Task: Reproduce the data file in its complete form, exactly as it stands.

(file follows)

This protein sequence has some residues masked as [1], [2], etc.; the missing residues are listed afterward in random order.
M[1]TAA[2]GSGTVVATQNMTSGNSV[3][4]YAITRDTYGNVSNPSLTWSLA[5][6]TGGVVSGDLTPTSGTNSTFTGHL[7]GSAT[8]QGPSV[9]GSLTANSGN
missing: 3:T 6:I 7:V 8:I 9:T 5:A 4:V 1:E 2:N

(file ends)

This protein sequence has some residues masked as [1], [2], etc.; the missing residues are listed afterward in random order.
M[1]TAA[2]GSGTVVATQNMTSGNSV[3][4]YAITRDTYGNVSNPSLTWSLA[5][6]TGGVVSGDLTPTSGTNSTFTGHL[7]GSAT[8]QGPSV[9]GSLTANSGN
missing: 3:T 6:I 7:V 8:I 9:T 5:A 4:V 1:E 2:N